Developmental Milestones: Four Years

The way your child learns, plays, and acts shows you important steps in development. All children grow and develop at their own rate. However, most follow a predictable skill path along the way. These skill paths are called developmental milestones; skills that most children can perform by a certain age. Refer to the checklist below to determine what milestones your child has completed by four years of age.

By four years most children:

 

Fine Motor (skills that require balance and movement of small muscle groups)

_ Assemble puzzles.

_ Print some letters.

_ Cut on a line with scissors.

_ Copy drawing squares.

 

Cognitive (memory, problem solving, thinking, and overall play)

_ Name some colors and numbers.

_ Remember parts of a story.

_ Understand the idea of same and different.

_ Play simple board or card games.

_ Tell what they think will happen next in a book.

 

Communication

_ Speak in complex sentences “Mommy opened the door and the dog ran out.”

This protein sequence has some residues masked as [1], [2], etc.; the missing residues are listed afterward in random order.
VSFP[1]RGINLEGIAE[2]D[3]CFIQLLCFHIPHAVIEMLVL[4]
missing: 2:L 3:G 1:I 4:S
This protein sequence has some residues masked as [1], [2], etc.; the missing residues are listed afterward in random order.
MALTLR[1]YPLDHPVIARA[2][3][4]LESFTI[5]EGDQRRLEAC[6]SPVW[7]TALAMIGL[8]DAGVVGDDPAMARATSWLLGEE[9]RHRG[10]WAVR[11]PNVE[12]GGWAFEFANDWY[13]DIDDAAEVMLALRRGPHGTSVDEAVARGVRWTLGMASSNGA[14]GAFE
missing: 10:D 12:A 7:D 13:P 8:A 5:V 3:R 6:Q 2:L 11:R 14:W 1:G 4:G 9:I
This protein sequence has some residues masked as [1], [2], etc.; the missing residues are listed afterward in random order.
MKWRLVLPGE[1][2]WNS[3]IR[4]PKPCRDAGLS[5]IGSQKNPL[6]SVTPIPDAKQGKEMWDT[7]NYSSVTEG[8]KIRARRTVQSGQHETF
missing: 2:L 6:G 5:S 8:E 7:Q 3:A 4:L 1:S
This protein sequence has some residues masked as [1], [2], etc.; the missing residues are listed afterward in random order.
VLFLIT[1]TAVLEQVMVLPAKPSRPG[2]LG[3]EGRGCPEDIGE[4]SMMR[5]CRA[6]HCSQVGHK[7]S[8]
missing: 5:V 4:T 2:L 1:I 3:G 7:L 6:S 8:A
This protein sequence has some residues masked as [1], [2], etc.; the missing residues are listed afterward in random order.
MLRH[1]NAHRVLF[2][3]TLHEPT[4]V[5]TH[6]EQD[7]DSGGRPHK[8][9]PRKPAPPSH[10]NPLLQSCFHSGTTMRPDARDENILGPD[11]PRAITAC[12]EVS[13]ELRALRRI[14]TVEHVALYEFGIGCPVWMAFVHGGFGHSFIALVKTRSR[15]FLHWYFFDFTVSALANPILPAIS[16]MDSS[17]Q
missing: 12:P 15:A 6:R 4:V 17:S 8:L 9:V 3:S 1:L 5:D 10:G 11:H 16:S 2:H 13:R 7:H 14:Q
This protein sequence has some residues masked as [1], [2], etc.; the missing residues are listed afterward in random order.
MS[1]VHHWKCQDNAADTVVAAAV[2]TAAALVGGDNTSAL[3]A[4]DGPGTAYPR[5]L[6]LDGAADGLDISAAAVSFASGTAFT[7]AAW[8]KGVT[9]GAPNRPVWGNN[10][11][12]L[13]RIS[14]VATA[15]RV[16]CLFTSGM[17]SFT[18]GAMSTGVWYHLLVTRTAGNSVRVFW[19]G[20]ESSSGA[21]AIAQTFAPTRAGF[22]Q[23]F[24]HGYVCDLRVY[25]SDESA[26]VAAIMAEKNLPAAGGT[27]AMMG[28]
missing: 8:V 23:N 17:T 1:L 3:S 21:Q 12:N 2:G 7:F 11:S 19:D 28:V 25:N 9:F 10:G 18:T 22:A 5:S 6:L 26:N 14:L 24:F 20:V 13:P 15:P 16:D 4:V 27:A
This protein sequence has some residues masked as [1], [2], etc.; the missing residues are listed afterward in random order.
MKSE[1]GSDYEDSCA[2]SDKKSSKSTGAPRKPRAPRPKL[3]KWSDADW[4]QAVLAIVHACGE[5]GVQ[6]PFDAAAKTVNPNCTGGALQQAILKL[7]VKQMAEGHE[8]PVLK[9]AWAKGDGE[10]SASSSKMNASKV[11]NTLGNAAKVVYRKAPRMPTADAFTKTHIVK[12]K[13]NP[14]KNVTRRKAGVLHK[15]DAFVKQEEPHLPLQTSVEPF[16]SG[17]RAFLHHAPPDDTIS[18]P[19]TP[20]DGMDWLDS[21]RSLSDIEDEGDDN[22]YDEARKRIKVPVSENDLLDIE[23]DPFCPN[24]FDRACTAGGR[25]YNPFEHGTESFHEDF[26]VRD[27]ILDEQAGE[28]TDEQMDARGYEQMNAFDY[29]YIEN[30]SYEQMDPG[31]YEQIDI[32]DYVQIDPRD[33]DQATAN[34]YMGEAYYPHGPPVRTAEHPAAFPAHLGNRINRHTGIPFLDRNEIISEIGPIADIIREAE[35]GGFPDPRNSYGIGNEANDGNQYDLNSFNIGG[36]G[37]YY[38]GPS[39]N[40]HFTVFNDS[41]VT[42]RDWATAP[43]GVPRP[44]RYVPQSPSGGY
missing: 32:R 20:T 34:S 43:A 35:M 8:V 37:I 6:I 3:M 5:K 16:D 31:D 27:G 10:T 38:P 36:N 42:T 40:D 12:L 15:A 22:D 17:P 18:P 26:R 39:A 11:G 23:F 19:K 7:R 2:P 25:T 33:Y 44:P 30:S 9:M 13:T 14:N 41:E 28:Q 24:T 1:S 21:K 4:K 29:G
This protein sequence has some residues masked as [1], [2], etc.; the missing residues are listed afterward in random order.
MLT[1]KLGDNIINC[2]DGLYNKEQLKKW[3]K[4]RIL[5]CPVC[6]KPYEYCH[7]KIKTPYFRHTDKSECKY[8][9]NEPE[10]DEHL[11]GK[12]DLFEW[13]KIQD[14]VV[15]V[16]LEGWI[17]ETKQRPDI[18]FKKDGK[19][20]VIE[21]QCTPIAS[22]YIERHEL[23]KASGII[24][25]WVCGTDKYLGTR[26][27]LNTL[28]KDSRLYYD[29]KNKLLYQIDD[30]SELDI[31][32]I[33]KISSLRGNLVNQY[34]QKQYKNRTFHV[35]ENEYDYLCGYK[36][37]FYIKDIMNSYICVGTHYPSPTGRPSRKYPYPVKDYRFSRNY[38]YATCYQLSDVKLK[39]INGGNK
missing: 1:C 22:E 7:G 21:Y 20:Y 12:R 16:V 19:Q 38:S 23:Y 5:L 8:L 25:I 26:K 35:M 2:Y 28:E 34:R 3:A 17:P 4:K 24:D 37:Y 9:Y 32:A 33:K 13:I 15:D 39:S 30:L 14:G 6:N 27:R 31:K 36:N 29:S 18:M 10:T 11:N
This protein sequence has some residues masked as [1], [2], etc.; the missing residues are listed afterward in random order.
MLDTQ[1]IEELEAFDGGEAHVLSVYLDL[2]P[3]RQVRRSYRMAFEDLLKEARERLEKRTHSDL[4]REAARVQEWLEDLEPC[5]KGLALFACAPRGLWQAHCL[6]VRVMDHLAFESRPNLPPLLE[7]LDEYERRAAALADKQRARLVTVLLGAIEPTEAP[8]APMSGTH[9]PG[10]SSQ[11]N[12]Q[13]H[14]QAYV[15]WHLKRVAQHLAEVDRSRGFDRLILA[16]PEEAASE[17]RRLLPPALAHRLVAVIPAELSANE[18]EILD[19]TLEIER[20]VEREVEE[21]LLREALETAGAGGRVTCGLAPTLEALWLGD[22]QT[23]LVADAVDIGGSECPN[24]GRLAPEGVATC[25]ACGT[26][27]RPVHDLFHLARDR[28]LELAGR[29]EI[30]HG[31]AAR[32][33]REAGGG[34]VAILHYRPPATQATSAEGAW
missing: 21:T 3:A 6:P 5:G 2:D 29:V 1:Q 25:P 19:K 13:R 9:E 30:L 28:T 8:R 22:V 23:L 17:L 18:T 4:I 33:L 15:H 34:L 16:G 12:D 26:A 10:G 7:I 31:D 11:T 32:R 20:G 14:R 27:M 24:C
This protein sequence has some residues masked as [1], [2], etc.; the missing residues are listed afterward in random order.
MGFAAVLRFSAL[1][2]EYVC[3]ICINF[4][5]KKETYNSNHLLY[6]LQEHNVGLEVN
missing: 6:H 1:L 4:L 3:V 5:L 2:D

_ Understand words relate to each other (if, when, why).

_ Tell stories.

 

Social-Emotional

_ Take turns, share, cooperate

_ Express emotions through words rather than actions.

_ Can feel jealousy.

_ Begin to understand the concept of lying.

_ Enjoy pretending.

 

Gross Motor

_ Summersaults, jump on one foot, gallop.

_ Easily catch, throw and bounce a ball.

_ Run well without falling, tripping, or bumping into things.

 

Self-Care

_ Brush their teeth, comb their hair, and dress with little help.

_ Pour something to drink with little spilling or help.

Developmental Milestones: 4 years

Talk to your doctor or contact an early intervention program in your community if you notice any of the following signs of a possible developmental delay in your child of four years of age.

_ Can’t jump in place.

_ Shows no interest in interactive games or pretend play.

_ Resists dressing, feeding, or using the toilet.

_ Avoids contact with other children or adults.

_ Can’t retell a favorite story.

_ Doesn’t use “me” and “you” correctly.

_ Doesn’t speak clearly.

_ Loss of skills.

ASQ. Ages and Stages Questionnaires, Third Edition (ASQ – 3)

CDD. Centers for Disease Control <www.cdc.gov>

D’Eugenio, Diane and Rogers, Sally J. Early Intervention Developmental Profile (EIDP). 1981. University of Michigan.

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